New book highlights the Psalms for worship and devotion
Published on 10 June 2020 3 minutes read
Rev Lezley Stewart has just published her third book, Let Everyone Find Their Voice – Re-imagining the Psalms for Worship and Devotion. In her reflections below Lezley shares what inspires her to write and what she hopes her writings can offer worship leaders.
There's nothing like receiving a new book and rifling through the pages, and enjoying that "new book" smell. I'm a bit old fashioned that way, and downloading a book just isn't quite the same for me.
It's an even more special experience when the new book is one that has your name on it, and when you can see that the work you have done has come to fruition on the pages before you.
After allowing myself a brief moment of satisfaction, my thoughts turn to the hope that it will prove to be helpful to others….
Last week my third book of worship resources, published by Saint Andrews Press was released. The inspiration for each of my titles has been to resource others–both ministers and all who have the opportunity to lead or participate in worship from the small group gathering to the larger public sphere.
To that end, I have written in a way that allows the resources to be used just as they are, or to act as a springboard for inspiration.
Let Everyone Find Their Voice – Re-imagining the Psalms for Worship and Devotion takes a contemporary look at the Psalms as a resource in worship. I explore what some of the original questions of the Psalm might be, and seek to re-imagine those questions for expression in the language of today.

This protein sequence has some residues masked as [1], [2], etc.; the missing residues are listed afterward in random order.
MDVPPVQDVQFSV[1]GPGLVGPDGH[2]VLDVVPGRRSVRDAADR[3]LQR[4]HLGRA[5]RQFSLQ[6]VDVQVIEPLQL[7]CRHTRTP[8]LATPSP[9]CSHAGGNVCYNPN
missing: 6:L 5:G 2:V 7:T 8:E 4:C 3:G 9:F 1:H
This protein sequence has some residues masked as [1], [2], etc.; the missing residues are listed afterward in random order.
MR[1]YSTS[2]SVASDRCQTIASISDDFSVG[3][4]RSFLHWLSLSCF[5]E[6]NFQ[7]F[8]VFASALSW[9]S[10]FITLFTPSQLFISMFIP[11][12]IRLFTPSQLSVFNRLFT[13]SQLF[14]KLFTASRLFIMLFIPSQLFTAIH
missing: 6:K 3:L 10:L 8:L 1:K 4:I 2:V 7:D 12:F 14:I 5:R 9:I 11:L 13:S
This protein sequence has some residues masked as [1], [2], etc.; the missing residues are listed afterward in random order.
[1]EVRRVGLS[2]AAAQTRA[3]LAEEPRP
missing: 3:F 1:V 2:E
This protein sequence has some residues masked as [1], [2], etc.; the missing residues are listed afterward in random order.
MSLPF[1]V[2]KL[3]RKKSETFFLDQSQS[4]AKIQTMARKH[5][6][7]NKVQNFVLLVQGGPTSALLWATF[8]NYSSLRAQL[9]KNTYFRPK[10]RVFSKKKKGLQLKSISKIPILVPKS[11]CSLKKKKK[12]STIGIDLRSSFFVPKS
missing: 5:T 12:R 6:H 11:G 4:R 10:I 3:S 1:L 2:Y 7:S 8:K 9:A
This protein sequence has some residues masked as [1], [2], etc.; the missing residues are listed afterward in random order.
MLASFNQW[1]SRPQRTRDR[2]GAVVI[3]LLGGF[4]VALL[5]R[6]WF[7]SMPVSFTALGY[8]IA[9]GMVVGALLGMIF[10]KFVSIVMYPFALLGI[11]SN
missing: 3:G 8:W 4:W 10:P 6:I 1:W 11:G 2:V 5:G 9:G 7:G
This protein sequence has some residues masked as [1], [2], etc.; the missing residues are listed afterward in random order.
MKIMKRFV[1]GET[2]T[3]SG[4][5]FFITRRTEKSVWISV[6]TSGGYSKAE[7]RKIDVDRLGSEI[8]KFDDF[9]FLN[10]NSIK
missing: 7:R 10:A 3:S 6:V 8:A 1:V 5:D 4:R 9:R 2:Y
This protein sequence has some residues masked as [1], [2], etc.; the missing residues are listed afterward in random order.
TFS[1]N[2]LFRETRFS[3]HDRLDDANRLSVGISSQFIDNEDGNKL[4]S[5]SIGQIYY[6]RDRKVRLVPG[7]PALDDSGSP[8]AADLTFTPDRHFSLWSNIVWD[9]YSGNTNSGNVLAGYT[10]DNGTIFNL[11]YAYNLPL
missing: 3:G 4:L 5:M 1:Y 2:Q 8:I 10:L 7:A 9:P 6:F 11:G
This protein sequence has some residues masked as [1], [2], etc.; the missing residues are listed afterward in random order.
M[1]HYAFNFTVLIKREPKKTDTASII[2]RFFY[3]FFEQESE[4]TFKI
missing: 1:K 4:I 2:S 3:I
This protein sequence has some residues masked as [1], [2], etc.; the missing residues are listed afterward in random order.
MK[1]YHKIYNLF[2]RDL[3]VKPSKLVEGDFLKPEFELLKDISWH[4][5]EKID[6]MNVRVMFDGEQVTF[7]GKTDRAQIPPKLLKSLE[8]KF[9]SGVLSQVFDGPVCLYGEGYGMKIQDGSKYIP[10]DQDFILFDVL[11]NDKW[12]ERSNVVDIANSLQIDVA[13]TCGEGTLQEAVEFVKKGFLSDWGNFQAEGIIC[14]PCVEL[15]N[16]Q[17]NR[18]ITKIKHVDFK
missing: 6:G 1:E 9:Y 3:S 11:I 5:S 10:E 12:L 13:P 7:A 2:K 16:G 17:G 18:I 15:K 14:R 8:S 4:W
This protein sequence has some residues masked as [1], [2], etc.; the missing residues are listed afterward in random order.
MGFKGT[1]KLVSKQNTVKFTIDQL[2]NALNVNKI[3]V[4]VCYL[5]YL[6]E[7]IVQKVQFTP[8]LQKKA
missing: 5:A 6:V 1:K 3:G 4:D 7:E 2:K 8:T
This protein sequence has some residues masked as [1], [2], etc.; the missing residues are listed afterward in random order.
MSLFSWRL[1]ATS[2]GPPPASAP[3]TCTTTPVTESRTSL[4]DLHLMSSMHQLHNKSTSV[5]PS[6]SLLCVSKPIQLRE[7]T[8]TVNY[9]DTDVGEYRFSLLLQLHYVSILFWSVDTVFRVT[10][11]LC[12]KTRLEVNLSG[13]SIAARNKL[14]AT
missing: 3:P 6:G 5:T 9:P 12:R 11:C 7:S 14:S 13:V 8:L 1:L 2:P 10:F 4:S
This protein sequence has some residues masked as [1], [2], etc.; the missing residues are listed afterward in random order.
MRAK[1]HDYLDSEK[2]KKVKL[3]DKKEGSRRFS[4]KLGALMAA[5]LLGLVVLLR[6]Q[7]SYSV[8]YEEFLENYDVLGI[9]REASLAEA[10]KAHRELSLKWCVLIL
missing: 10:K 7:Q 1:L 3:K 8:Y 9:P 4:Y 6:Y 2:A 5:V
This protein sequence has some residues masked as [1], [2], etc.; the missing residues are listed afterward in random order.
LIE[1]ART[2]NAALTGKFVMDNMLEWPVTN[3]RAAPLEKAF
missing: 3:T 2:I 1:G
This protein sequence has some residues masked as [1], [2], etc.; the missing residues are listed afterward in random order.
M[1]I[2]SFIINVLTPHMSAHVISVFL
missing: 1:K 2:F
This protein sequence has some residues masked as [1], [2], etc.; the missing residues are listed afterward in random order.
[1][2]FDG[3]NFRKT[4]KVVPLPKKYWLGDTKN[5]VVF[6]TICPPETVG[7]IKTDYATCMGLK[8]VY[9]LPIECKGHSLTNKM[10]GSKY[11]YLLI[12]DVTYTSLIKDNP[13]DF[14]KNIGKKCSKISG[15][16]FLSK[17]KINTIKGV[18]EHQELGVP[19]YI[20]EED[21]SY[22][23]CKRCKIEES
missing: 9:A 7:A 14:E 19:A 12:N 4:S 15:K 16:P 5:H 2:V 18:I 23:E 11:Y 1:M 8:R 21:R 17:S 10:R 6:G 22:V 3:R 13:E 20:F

I have always understood the Psalms to be an invitation for everyone to share their deepest thoughts and emotions to God, in an authentic way, and that is what I have hoped to achieve in this offering.
Taking themes from the Psalms such as Pathway, Lament, Refreshment, I re-imagine a collection of Psalms for reflection and meditation, offering an accompanying liturgy and suggestions for developing this into services.
This includes hymns, readings, and ideas to explore further. There are also some new Psalms for reflection and a Communion liturgy inspired by the Psalms, which can be used with any of the services, or on its own.
I like the idea that the Psalms wait for us to find our own meaning and voice in their expression.
The book of Psalms invites the praise of God to continue, and I hope that this book helps others to find their own voice, words and expression of how they relate to God today, amidst all of the heights and depths of human experience.
Particularly at this time, I trust the book might become a helpful resource to those who have the additional challenge of crafting new ways and opportunities for people to share in the praise of God.
I also hope the honest and heartfelt emotions of the re-imagined Psalms might connect with some of the deep experiences that we are facing in this very unsettling time.
Faith finds a friend in doubt,
and questions are partners in learning.
Why would you mind our seeking and searching?
We do not limit you,
but only ourselves,
if we do not keep asking.
You always invite us,
ever closer, ever deeper
to discover your wisdom.
Rev Lesley Stewarts other two books are: Where Two or Three are Gathered – themed resources for group worship and Celebrating Life in Death – resources for funerals, thanksgiving and remembering. All three of Lezley's books are available from Saint Andrew Press.